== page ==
Obviously, this type of warranty program is ripe for exploitation and abuse, so it wasn’t surprising that Cabela’s gradually started making changes in how the lifetime warranty was handled.

However, for the most part, I always felt that Cabela’s did a pretty good job of standing behind their branded scopes.

Bass Pro Version of Cabela’s Warranty (2017 to Present)

After Bass Pro completed the acquisition of Cabela’s at the end of 2016, Bass Pro had indicated that they would honor all existing Cabela’s products covered under a lifetime warranty. Bass Pro’s official position on their website is (or was depending on when you are reading this:

“Will my Cabela’s lifetime guarantees be honored by the new company, and can these items be returned at Bass Pro Shops locations?”

“Bass Pro Shops and Cabela’s will continue honoring all lifetime guarantees and any other warranties on its products. Customers can make a return or claim at any location for a refund or exchange for a comparable item.”

From: https://www.basspro.com/shop/en/together-FAQs?storeId=715838534

However, in reality, it appears that Bass Pro is interpreting the warranty as being the estimated lifetime of the product versus a blanket lifetime. And they are the source setting the estimated product lifetime.

Here’s a personal example: Just before the Bass Pro merger, I bought a pair of Cabela’s boots made by Meindl that were on sale at a price that I just couldn’t pass on. This was my second pair of Meindl’s made Cabela’s boots, and these were purchased specifically for future use.

They were purchased at a local Cabela’s before the merger and were supposedly covered by Cabela’s lifetime guarantee (which did play a small role in my buying decision).

The boots sat in the box for a year and then were deployed for the upcoming hunting season.  Midway through the season, one boot developed a leak. Now, I’ve owned the boots for just over two years total but only hunted with them for half a season (say three months of wear).

With the original receipt in hand and boots in the original Cabela’s box, I took them into my local Cabela’s (which is now owned by Bass Pro) to see about engaging the warranty.

After speaking with three different Cabela’s employees, a management team member informed me that the “lifetime” of the boots was two years, so they were out of warranty, based on my date of purchase.

Now, I’m not one of those serial returners, but I honestly expected a new pair after only three months of use.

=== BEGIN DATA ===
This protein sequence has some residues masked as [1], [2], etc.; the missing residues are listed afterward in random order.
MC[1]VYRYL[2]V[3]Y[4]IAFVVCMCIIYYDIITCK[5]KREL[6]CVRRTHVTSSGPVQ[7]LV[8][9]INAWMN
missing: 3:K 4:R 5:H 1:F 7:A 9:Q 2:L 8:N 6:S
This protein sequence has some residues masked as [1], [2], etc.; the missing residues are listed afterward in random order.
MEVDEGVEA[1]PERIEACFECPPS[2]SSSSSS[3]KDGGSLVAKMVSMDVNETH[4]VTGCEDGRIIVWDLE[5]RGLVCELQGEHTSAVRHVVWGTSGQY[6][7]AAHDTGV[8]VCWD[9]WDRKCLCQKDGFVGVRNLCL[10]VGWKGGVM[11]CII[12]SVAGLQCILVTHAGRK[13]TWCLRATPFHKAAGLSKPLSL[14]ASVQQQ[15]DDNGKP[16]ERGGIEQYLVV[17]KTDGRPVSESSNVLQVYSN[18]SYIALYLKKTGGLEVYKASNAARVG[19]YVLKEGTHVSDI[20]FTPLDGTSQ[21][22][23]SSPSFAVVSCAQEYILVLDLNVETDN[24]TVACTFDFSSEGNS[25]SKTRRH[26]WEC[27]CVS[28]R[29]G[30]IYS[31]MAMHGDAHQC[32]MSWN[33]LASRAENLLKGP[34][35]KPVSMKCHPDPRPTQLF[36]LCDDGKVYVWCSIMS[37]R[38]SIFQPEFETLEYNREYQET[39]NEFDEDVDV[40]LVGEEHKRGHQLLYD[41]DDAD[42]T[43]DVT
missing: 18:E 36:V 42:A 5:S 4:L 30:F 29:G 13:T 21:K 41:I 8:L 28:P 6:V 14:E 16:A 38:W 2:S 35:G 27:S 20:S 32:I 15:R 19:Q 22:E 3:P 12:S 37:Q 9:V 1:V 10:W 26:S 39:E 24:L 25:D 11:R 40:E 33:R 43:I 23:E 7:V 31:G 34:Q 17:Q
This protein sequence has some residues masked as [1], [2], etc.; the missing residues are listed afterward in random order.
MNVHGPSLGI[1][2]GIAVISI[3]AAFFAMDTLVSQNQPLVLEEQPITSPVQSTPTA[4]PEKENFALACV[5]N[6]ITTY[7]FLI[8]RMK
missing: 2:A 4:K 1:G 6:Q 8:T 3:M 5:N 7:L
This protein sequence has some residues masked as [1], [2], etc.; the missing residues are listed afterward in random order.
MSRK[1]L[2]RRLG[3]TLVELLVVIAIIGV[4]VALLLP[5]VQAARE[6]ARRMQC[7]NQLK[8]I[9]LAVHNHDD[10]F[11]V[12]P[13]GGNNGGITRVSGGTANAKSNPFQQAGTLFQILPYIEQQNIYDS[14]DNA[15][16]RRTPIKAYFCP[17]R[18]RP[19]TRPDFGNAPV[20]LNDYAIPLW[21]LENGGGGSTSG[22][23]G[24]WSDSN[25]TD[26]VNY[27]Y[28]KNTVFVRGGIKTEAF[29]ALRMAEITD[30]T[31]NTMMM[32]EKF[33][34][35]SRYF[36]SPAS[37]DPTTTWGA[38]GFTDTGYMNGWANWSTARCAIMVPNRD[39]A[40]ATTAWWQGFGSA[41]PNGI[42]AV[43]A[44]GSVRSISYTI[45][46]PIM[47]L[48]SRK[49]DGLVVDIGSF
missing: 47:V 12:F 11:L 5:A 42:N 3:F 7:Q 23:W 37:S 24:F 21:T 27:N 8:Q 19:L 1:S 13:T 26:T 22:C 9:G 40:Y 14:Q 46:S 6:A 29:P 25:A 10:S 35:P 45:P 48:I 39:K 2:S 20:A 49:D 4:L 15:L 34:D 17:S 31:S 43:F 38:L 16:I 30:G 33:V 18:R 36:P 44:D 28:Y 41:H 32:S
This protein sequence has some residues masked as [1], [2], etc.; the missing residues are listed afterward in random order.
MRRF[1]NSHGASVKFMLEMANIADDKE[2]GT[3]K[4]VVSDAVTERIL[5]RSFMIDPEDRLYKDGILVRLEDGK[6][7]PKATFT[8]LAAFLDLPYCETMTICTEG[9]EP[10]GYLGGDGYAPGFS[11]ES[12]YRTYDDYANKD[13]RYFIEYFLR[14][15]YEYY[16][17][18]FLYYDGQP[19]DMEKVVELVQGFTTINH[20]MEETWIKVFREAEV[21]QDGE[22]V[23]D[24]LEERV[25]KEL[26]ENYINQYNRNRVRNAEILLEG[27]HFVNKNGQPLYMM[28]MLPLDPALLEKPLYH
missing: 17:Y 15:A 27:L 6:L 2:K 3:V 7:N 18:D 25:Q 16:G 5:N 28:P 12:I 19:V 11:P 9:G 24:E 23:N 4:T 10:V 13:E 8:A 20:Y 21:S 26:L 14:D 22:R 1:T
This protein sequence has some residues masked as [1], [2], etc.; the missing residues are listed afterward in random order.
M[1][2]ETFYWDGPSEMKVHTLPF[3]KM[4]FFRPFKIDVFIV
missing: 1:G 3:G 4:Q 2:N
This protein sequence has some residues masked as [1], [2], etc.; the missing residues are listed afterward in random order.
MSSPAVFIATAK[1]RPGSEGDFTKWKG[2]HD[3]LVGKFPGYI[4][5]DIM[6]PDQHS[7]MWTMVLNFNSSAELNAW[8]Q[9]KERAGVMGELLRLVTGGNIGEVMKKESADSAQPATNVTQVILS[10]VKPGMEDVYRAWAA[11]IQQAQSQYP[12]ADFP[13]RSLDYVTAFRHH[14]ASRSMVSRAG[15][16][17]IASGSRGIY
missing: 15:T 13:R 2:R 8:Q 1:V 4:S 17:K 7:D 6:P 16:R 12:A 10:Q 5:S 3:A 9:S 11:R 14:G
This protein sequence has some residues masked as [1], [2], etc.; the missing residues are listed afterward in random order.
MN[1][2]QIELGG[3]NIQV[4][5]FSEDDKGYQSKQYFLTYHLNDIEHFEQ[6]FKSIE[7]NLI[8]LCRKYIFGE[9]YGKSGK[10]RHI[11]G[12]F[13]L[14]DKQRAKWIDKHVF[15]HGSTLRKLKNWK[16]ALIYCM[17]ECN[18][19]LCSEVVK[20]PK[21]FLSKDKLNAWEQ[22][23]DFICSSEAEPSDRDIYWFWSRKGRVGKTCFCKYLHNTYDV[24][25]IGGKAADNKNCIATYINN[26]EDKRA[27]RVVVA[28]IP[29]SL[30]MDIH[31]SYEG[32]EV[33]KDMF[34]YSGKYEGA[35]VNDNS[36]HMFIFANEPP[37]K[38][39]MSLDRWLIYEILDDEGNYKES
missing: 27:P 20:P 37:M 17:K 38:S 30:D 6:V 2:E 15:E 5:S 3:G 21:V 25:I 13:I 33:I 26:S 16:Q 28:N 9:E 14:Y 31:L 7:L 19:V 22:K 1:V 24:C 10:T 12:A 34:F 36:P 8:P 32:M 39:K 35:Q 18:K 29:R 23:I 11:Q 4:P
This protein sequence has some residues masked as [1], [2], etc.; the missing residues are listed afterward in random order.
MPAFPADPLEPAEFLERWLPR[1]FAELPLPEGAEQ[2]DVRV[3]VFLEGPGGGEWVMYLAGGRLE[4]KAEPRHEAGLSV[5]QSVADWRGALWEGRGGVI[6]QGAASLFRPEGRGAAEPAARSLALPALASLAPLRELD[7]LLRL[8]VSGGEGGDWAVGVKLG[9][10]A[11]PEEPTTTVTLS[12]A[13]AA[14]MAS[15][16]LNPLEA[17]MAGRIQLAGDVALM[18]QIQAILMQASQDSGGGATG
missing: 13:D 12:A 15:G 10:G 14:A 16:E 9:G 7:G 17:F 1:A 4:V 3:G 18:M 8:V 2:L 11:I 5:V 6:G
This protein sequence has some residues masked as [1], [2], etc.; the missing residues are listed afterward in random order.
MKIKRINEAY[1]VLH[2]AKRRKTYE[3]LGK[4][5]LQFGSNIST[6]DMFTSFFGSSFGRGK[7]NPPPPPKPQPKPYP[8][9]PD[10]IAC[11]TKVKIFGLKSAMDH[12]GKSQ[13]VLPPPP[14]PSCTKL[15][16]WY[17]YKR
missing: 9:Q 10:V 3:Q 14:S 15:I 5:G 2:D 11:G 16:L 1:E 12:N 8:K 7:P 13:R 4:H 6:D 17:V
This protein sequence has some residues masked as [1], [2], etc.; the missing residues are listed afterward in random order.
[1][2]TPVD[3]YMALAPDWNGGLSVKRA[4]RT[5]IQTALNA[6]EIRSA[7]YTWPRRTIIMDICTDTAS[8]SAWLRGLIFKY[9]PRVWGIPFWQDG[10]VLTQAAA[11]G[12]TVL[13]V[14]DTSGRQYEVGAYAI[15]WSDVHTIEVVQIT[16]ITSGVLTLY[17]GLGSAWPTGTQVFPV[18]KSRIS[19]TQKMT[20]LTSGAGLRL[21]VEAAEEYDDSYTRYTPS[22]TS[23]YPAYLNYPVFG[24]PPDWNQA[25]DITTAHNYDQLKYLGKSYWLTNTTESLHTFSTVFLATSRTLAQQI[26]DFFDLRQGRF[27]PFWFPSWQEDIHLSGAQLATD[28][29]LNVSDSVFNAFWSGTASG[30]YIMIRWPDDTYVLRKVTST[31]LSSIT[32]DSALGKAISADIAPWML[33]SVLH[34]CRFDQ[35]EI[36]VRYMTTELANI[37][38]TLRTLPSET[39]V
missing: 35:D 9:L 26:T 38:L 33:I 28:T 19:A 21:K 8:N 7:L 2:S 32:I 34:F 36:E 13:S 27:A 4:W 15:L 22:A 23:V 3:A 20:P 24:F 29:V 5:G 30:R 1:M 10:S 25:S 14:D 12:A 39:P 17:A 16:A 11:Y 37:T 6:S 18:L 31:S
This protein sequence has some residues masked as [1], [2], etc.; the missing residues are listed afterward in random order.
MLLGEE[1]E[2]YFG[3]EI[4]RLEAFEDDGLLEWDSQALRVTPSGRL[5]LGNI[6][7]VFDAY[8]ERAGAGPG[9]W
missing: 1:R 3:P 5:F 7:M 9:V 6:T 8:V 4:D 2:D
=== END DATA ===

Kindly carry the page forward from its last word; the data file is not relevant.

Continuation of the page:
Luckily, the nice folks at Meindl were willing to fix them for a small fee plus S/H.

If you do a quick internet search of “Cabela’s lifetime warranty,” and you’ll see several pages of complaints in various outdoor forums about the “lifetime” warranty not being honored.

I believe that the current Bass Pro position on the Cabela’s warranty will not be good for Cabela’s or Bass Pro long term. Unhappy Cabela’s customers will not migrate over to Bass Pro for their outdoor equipment shopping needs.

So, if you purchase a Cabela’s branded scope, be aware that, no matter what the warranty info says, your version of lifetime and the Cabela’s/Bass Pro version of lifetime warranty coverage probably won’t be the same.


Here are some of the more common questions that I’ve seen regarding the Cabela’s brand of rifle scopes:

Does Vortex make Cabela’s scopes?

Officially speaking, Vortex Optics has only manufactured one scope model for Cabela’s, and that was a co-branded model called the Cabelas Intrepid HD Scope by Vortex. Vortex Optics was clearly listed as being the brand of the scope.

Since Vortex Optics does not officially manufacture its own line of scopes, it’s entirely possible that some of Cabela’s lines of scopes were manufactured in the same optical facility that makes the Vortex line of riflescopes.

Who makes rifle scopes for Cabela’s?

That’s a tricky question to answer as Cabela’s offers a broad range of branded rifle scopes that come from several different sources.

Some of the scopes are co-branded models made by a mainstream brand like Meopta Optics or Vortex optics.